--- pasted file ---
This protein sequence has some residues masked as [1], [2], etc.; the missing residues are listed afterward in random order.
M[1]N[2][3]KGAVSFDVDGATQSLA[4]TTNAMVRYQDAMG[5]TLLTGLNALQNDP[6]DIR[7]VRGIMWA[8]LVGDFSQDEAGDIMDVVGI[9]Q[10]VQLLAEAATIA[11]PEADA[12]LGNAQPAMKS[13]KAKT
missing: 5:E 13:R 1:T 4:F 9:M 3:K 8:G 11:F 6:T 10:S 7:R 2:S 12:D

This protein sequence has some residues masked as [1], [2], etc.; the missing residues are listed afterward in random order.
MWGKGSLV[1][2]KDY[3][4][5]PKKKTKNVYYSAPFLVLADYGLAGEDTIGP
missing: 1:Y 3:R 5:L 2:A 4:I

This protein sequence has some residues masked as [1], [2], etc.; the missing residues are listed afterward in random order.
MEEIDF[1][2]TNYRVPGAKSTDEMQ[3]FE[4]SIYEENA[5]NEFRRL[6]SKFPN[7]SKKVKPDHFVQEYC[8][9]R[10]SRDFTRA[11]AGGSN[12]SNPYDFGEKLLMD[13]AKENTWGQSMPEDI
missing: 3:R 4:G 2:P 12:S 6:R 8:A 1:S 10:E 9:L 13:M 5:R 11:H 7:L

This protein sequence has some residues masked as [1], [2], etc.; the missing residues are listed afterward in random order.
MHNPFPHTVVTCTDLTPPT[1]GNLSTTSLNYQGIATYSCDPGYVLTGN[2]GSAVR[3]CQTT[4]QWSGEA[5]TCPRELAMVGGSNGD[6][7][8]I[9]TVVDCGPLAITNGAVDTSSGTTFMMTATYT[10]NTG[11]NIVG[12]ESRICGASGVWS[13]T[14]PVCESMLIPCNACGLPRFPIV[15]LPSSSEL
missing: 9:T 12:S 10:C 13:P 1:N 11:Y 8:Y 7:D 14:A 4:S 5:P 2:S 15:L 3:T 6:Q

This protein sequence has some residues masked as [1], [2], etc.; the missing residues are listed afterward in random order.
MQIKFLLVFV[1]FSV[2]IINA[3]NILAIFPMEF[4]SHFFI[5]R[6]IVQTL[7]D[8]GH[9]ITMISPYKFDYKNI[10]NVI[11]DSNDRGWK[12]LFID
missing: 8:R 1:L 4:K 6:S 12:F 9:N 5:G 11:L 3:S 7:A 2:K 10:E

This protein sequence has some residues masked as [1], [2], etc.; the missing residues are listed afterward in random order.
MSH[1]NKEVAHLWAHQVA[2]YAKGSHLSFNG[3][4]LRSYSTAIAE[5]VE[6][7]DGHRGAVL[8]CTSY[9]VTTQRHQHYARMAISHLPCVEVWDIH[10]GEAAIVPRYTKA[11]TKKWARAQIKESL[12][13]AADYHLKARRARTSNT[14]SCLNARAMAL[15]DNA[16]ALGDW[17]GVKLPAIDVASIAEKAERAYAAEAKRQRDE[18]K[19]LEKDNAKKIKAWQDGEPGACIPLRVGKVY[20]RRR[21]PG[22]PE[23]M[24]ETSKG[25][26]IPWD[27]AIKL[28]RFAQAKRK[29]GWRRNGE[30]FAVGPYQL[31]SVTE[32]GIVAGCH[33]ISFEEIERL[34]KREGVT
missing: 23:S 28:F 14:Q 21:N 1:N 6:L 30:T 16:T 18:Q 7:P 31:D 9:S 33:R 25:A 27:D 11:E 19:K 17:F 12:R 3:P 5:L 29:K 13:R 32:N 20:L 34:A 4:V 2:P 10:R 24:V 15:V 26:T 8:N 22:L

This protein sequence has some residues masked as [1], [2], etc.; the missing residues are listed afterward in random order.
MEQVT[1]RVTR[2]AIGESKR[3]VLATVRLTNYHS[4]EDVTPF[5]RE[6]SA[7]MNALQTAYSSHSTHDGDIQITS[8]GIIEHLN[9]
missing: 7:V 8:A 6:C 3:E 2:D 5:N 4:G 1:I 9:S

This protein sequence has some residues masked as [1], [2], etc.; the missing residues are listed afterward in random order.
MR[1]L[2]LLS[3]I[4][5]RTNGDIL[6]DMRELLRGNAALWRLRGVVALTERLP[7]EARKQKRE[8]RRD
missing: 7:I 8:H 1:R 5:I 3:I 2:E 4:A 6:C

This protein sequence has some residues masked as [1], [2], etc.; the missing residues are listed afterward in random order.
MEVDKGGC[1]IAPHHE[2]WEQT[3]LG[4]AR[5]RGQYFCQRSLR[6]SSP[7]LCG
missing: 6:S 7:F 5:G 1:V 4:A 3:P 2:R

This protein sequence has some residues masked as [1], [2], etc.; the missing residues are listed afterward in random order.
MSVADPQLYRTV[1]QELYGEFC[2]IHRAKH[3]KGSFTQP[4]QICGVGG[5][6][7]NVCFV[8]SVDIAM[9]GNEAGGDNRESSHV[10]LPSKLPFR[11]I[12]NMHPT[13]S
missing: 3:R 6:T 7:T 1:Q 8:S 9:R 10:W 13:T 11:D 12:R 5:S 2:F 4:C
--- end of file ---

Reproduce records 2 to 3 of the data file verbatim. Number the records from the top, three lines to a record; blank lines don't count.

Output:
This protein sequence has some residues masked as [1], [2], etc.; the missing residues are listed afterward in random order.
MWGKGSLV[1][2]KDY[3][4][5]PKKKTKNVYYSAPFLVLADYGLAGEDTIGP
missing: 1:Y 3:R 5:L 2:A 4:I

This protein sequence has some residues masked as [1], [2], etc.; the missing residues are listed afterward in random order.
MEEIDF[1][2]TNYRVPGAKSTDEMQ[3]FE[4]SIYEENA[5]NEFRRL[6]SKFPN[7]SKKVKPDHFVQEYC[8][9]R[10]SRDFTRA[11]AGGSN[12]SNPYDFGEKLLMD[13]AKENTWGQSMPEDI
missing: 3:R 4:G 2:P 12:S 6:R 8:A 1:S 10:E 9:L 13:M 5:R 11:H 7:L